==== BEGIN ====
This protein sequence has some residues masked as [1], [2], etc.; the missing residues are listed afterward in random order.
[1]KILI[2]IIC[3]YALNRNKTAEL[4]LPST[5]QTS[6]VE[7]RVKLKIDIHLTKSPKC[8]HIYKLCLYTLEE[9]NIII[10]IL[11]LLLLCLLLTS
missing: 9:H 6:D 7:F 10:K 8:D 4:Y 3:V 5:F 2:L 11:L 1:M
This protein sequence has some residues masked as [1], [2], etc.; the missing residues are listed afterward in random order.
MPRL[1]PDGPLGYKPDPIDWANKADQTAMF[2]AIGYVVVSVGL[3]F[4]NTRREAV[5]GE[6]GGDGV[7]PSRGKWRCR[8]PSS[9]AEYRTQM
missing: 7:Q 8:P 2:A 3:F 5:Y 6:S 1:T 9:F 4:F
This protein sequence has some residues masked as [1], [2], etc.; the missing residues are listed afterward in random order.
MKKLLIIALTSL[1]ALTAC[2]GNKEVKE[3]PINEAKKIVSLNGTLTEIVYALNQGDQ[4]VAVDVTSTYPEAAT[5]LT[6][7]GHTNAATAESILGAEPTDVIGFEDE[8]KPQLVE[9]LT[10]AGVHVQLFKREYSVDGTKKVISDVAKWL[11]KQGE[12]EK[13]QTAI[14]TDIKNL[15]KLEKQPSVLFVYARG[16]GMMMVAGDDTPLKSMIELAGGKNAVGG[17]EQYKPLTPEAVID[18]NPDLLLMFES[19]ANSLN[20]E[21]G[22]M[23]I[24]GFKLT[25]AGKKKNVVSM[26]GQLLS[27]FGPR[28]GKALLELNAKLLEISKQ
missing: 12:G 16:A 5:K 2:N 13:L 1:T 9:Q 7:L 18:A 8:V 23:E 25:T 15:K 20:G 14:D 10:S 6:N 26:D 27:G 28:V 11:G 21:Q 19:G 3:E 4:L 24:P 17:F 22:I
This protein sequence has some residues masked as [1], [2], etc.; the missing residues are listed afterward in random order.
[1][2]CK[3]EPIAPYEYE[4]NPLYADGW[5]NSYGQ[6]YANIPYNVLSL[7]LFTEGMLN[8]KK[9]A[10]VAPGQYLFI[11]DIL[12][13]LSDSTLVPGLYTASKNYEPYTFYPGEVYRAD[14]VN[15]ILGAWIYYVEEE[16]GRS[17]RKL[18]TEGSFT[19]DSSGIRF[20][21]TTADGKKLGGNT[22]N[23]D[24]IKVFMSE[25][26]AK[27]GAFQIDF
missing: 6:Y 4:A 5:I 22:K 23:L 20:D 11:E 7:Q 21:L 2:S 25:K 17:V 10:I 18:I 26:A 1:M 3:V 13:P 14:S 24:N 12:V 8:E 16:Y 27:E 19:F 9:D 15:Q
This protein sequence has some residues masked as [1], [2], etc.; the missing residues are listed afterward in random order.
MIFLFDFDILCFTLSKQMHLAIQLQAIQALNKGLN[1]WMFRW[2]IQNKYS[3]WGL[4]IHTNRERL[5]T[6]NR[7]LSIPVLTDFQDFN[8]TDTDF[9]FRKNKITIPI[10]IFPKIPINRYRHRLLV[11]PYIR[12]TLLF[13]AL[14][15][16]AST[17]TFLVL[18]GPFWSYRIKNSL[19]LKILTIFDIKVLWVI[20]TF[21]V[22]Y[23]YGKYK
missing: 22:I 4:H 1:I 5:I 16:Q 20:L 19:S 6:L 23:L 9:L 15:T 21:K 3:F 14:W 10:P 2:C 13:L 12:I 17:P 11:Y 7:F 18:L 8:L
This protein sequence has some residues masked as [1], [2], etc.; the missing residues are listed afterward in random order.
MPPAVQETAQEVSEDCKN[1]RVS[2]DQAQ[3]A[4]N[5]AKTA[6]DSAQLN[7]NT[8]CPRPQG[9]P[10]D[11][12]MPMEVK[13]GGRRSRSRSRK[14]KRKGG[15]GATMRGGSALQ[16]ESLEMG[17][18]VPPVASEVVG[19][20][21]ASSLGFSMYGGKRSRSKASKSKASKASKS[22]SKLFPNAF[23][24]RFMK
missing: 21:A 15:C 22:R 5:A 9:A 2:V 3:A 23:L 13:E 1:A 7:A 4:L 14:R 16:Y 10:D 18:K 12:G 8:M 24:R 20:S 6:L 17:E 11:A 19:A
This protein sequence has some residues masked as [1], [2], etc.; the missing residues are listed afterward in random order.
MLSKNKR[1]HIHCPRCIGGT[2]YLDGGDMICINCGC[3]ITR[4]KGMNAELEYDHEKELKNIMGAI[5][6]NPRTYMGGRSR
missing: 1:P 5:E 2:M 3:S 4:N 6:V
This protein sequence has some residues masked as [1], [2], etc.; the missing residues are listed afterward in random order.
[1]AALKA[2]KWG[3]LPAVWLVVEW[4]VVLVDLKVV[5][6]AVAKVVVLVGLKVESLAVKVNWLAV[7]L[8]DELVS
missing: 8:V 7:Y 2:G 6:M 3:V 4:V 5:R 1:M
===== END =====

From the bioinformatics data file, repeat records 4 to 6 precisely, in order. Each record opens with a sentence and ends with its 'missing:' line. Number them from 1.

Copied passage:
This protein sequence has some residues masked as [1], [2], etc.; the missing residues are listed afterward in random order.
[1][2]CK[3]EPIAPYEYE[4]NPLYADGW[5]NSYGQ[6]YANIPYNVLSL[7]LFTEGMLN[8]KK[9]A[10]VAPGQYLFI[11]DIL[12][13]LSDSTLVPGLYTASKNYEPYTFYPGEVYRAD[14]VN[15]ILGAWIYYVEEE[16]GRS[17]RKL[18]TEGSFT[19]DSSGIRF[20][21]TTADGKKLGGNT[22]N[23]D[24]IKVFMSE[25][26]AK[27]GAFQIDF
missing: 6:Y 4:A 5:I 22:K 23:L 20:D 11:E 7:Q 21:L 2:S 25:K 17:V 10:I 18:I 26:A 1:M 3:V 13:P 14:S 24:N 12:V 8:E 16:Y 27:E 19:F 9:D 15:Q
This protein sequence has some residues masked as [1], [2], etc.; the missing residues are listed afterward in random order.
MIFLFDFDILCFTLSKQMHLAIQLQAIQALNKGLN[1]WMFRW[2]IQNKYS[3]WGL[4]IHTNRERL[5]T[6]NR[7]LSIPVLTDFQDFN[8]TDTDF[9]FRKNKITIPI[10]IFPKIPINRYRHRLLV[11]PYIR[12]TLLF[13]AL[14][15][16]AST[17]TFLVL[18]GPFWSYRIKNSL[19]LKILTIFDIKVLWVI[20]TF[21]V[22]Y[23]YGKYK
missing: 22:I 4:H 1:I 5:I 16:Q 20:L 19:S 6:L 23:L 9:L 15:T 21:K 3:F 14:W 10:P 2:C 13:L 12:I 17:P 11:Y 7:F 18:L 8:L
This protein sequence has some residues masked as [1], [2], etc.; the missing residues are listed afterward in random order.
MPPAVQETAQEVSEDCKN[1]RVS[2]DQAQ[3]A[4]N[5]AKTA[6]DSAQLN[7]NT[8]CPRPQG[9]P[10]D[11][12]MPMEVK[13]GGRRSRSRSRK[14]KRKGG[15]GATMRGGSALQ[16]ESLEMG[17][18]VPPVASEVVG[19][20][21]ASSLGFSMYGGKRSRSKASKSKASKASKS[22]SKLFPNAF[23][24]RFMK
missing: 21:A 15:C 22:R 5:A 9:A 2:V 3:A 23:L 13:E 1:A 7:A 4:L 14:R 16:Y 10:D 18:K 12:G 8:M 24:R 20:S 6:L 17:E 11:A 19:A